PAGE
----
From the Best Short jury: “Often in our field, there is an emphasis on energy, on creating tension and holding an audience’s interest through the speed and pacing of the edit. Today we’d like to recognize a different kind of film — one that is deliberate and explores the deep and abiding bond between parent and child with patience and love. Unfolding in the first person, the filmmaker explores the nature of loss and an evolving parental relationship with evocative camera work and great affection. We applaud a film that feels like a cinematic love letter.”

Charlie Fowler Best Adventure Film ($2,500): Pasang: In the Shadow of Everest directed by Nancy Svendsen. The jury stated, “The film chronicles an unsung hero, Pasang Lhamu Sherpa’s tragic and inspiring journey to become the first Nepali woman to summit Chomolungma in 1993. The story is brilliantly captured through rarely seen archival footage and the words of Nepali friends and relatives. Her determined pursuit to climb the mountain plays out within the context of her nation’s quest for democracy and political upheaval and is a hitherto untold tale that fits today’s emerging trend of Indigenous reclamation of the Himalaya. This combined with Pasang’s spirit and determination makes this the perfect winner for the Charlie Fowler Best Adventure award.”

Moving Mountains ($2,500): The Territory directed by Alex Pritz. In true Mountainfilm style, this award uniquely benefits not only the brilliant filmmakers of The Territory, but also the film’s associated non-profit, Kanindé, the Entho-environmental Defense Association. The Brazilian-based non-profit develops various activities to strengthen Indigenous organizations, including studies and research, diagnosis and management plans, surveillance and inspection, support for production, training of Indigenous and non-Indigenous people in legislation, forest management, monitoring of public policies, among many other things.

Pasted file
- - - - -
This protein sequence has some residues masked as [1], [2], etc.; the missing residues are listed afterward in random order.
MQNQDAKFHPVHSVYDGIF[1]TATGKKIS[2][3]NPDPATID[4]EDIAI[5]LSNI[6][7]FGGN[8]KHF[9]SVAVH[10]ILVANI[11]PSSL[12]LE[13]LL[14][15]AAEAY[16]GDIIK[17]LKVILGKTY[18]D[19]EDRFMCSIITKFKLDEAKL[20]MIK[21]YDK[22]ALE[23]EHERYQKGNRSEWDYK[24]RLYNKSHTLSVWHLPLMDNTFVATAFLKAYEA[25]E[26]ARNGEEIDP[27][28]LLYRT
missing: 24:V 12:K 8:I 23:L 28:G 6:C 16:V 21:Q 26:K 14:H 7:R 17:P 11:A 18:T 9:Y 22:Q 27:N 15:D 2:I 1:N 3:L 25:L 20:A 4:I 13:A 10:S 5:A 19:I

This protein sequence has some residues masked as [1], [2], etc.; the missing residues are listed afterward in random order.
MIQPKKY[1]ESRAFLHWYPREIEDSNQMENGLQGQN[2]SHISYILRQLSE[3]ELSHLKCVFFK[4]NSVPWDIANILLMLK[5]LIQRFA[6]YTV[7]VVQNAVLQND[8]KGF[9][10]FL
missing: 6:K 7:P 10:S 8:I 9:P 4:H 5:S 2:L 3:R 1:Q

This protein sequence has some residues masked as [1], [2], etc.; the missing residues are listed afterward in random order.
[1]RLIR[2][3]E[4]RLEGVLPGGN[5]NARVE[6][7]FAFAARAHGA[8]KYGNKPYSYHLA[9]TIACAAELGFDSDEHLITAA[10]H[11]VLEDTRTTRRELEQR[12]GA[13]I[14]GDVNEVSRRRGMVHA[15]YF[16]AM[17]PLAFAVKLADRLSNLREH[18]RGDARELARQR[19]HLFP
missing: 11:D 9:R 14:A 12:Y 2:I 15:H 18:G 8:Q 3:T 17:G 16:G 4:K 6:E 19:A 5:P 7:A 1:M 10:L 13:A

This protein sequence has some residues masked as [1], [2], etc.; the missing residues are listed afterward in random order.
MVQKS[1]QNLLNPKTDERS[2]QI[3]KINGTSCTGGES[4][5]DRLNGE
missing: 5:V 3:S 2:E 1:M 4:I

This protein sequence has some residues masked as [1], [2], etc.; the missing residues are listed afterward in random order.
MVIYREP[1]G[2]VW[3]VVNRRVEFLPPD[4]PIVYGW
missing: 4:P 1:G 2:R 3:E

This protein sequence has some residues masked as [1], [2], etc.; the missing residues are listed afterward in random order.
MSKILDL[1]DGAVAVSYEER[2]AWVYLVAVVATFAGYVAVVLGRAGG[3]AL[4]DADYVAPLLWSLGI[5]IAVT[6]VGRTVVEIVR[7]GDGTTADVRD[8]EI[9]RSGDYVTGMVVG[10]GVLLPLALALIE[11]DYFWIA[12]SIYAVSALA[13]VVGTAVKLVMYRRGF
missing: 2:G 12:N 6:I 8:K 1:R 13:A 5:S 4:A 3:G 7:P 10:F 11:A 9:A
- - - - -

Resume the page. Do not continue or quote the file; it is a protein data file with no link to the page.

Student Choice ($1,000): Refuge directed by Din Blankenship and Erin Bernhardt. In a collaboration between Mountainfilm and Telluride Academy, high school students from the immersive Mountainfilm for Students program select the film they think will best inspire their generation. Refuge, a story about fear and love in the American South and the journey of a white nationalist hate group finds healing from the people he once hated is, according to the student jurors, “a film that left us with a sense of hope that our deeply divided nation can be healed – a Muslim heart doctor and his town of refugees.”

Women in Film ($2,500): The Neighborhood Storyteller directed by Alejandra Alcala. In this world premiere, young girls at a refugee camp in Jordan learn the pleasure of storytelling and reading from Asmaa, a Syrian mother dedicated to empowering her firstborn daughter and teenage girls through her read-aloud project. Her work educated these young girls and exposed them to the possibilities of building a future of opportunities she never had. Sponsors of this award, Riccarda de Eccher and Bill Goldston, found the film to be “a heartfelt tribute to women in film. We loved how the film featured women on both sides of the camera, telling a heartfelt story about a refugee teaching young girls how to read.”

Last but not least, the Guest Director medallion was presented to Jeff Orlowski-Yang in recognition of his groundbreaking work and mission of using film to create stories for a better future and continuing to forge conversations that lead to action and meaningful change. The festival presented two of Orlowski-Yang’s previous films, Chasing Ice and Chasing Coral, as part of a retrospective of his work and its impact on climate change. He also presented during the festival with his award-winning production team, Exposure Labs, about the importance of story amid the climate crisis.

“We were overjoyed by the enthusiastic turnout this year,” said Senior Programmer and Festival Manager Lucy Lerner. “The energy around the films, town talks, speakers and workshops was electric, and we are honored to have been able to host so many amazing creative folks at Mountainfilm this year. We are thrilled to be able to support the talented award winners and can’t wait to start thinking about 2023!”


Established in 1979, Mountainfilm is dedicated to using film, art and ideas to inspire audiences to create a better world.

Working at the nexus of filmmaking and action, its flagship program is the legendary Mountainfilm festival in Telluride, Colorado, a one-of-a-kind combination of films, conversations and inspiration.

Mountainfilm also reaches audiences year-round through its worldwide tour and Mountainfilm for Students, an educational outreach initiative for youth.

To learn more, visit To join the conversation, please read Mountainfilm’s news and follow Mountainfilm on Twitter, Facebook, and Instagram.